OBJECTIVE: To determine the effect of luteal-phase acupuncture on the outcome of IVF/intracytoplasmic sperm injection (ICSI). DESIGN: Randomized, prospective, controlled clinical study. SETTING: University IVF center. PATIENT(S): Two hundred twenty-five infertile patients undergoing IVF/ICSI. INTERVENTION(S): In group I, 116 patients received luteal-phase acupuncture according to the principles of traditional Chinese medicine. In group II, 109 patients received placebo acupuncture. MAIN OUTCOME MEASURE(S): Clinical and ongoing pregnancy rates

 RESULT(S): In group I, the clinical pregnancy rate and ongoing pregnancy rate (33.6% and 28.4%, respectively) were significantly higher than in group II (15.6% and 13.8%).

CONCLUSION(S):

Luteal-phase acupuncture has a positive effect on the outcome of IVF/ICSI.

 

 

 

 

 

 

 

 

 

 

 

 

 

 

 

 

 

 

 

 

 

Fertil Steril. 2006 May;85(5):1341-6. Epub 2006 Apr 5.

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Comment in:

·         Fertil Steril. 2006 May;85(5):1362-3; discussion 1368-70.

·         Fertil Steril. 2006 May;85(5):1364-7; discussion 1368-70.


Acupuncture on the day of embryo transfer significantly improves the reproductive outcome in infertile women: a prospective, randomized trial.

Westergaard LG, Mao Q, Krogslund M, Sandrini S, Lenz S, Grinsted J.

Fertility Clinic Trianglen, Hellerup, Denmark. l.g.westergaard@dadlnet.dk

OBJECTIVE: To evaluate the effect of acupuncture on reproductive outcome in patients treated with IVF/intracytoplasmic sperm injection (ICSI). One group of patients received acupuncture on the day of ET, another group on ET day and again 2 days later (i.e., closer to implantation day), and both groups were compared with a control group that did not receive acupuncture. DESIGN: Prospective, randomized trial. SETTING: Private fertility center. PATIENT(S): During the study period all patients receiving IVF or ICSI treatment were offered participation in the study. On the day of oocyte retrieval, patients were randomly allocated (with sealed envelopes) to receive acupuncture on the day of ET (ACU 1 group, n = 95), on that day and again 2 days later (ACU 2 group, n = 91), or no acupuncture (control group, n = 87). INTERVENTION(S): Acupuncture was performed immediately before and after ET (ACU 1 and 2 groups), with each session lasting 25 minutes; and one 25-minute session was performed 2 days later in the ACU 2 group. MAIN OUTCOME MEASURE(S): Clinical pregnancy and ongoing pregnancy rates in the three groups.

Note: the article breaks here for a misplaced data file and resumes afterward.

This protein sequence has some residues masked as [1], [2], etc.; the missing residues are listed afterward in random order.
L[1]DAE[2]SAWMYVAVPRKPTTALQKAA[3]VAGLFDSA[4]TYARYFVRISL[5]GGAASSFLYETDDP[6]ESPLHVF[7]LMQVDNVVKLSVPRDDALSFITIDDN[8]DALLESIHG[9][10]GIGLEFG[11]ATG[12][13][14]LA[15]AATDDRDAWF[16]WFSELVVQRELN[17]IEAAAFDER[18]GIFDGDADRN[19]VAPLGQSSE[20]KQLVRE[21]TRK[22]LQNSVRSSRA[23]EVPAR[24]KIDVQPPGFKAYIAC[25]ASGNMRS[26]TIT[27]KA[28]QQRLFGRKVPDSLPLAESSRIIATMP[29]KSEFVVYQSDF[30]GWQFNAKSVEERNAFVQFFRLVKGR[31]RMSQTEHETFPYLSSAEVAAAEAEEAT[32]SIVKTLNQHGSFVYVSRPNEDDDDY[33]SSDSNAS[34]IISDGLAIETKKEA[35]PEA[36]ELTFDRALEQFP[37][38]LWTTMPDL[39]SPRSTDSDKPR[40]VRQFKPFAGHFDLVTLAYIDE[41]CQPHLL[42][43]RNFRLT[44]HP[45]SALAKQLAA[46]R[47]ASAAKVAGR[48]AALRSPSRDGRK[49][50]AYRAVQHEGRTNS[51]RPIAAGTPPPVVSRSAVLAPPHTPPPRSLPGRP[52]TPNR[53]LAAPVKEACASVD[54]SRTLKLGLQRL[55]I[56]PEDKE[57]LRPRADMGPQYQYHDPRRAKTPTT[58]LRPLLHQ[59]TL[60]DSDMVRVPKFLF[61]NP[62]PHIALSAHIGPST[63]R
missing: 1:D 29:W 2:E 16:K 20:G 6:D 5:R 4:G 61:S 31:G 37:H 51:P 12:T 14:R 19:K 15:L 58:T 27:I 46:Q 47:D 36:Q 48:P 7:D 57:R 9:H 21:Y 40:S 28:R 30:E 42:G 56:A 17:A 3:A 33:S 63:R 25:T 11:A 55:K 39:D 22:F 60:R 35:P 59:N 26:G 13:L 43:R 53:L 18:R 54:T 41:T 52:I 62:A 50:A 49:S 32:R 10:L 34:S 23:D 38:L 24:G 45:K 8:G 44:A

RESULT(S): Clinical and ongoing pregnancy rates were significantly higher in the ACU 1 group as compared with controls (37 of 95 [39%] vs. 21 of 87 [26%] and 34 of 95 [36%] vs. 19 of 87 [22%]). The clinical and ongoing pregnancy rates in the ACU 2 group (36% and 26%) were higher than in controls, but the difference did not reach statistical difference.

CONCLUSION(S): Acupuncture on the day of ET significantly improves the reproductive outcome of IVF/ICSI, compared with no acupuncture. Repeating acupuncture on ET day +2 provided no additional beneficial effect.

 

 

 

 

 

 

 

 

 

 

 

 

 

 

 

 

 

 

 

 

 

 

Fertil Steril. 2006 May;85(5):1352-8. Epub 2006 Apr 5.

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Influence of acupuncture stimulation on pregnancy rates for women undergoing embryo transfer.

Smith C, Coyle M, Norman RJ.

School of Health Science, The University of South Australia, South Australia, Australia. caroline.smith@acnhw.com.au

OBJECTIVE: To evaluate the effects of acupuncture on clinical pregnancy rates for women undergoing ET. DESIGN: Single-blind, randomized controlled trial using a noninvasive sham acupuncture control. SETTING: Repromed, The Reproductive Medicine Unit of The University of Adelaide. PATIENT(S): Women undergoing IVF. INTERVENTION(S): Women were randomly allocated to acupuncture or noninvasive sham acupuncture with the placebo needle. All women received three sessions, the first undertaken on day 9 of stimulating injections, the second before ET, and the third immediately after ET. MAIN OUTCOME MEASURE(S): The primary outcome was pregnancy. Secondary outcomes were implantation, ongoing pregnancy rate at 18 weeks, adverse events, and health status. RESULT(S): Two hundred twenty-eight subjects were randomized. The pregnancy rate was 31% in the acupuncture group and 23% in the control group. For those subjects receiving acupuncture, the odds of achieving a pregnancy were 1.5 higher than for the control group, but the difference did not reach statistical significance. The ongoing pregnancy rate at 18 weeks was higher in the treatment group (28% vs. 18%), but the difference was not statistically significant.

CONCLUSION(S): There was no significant difference in the pregnancy rate between groups; however, a smaller treatment effect can not be excluded. Our results suggest that acupuncture was safe for women undergoing ET.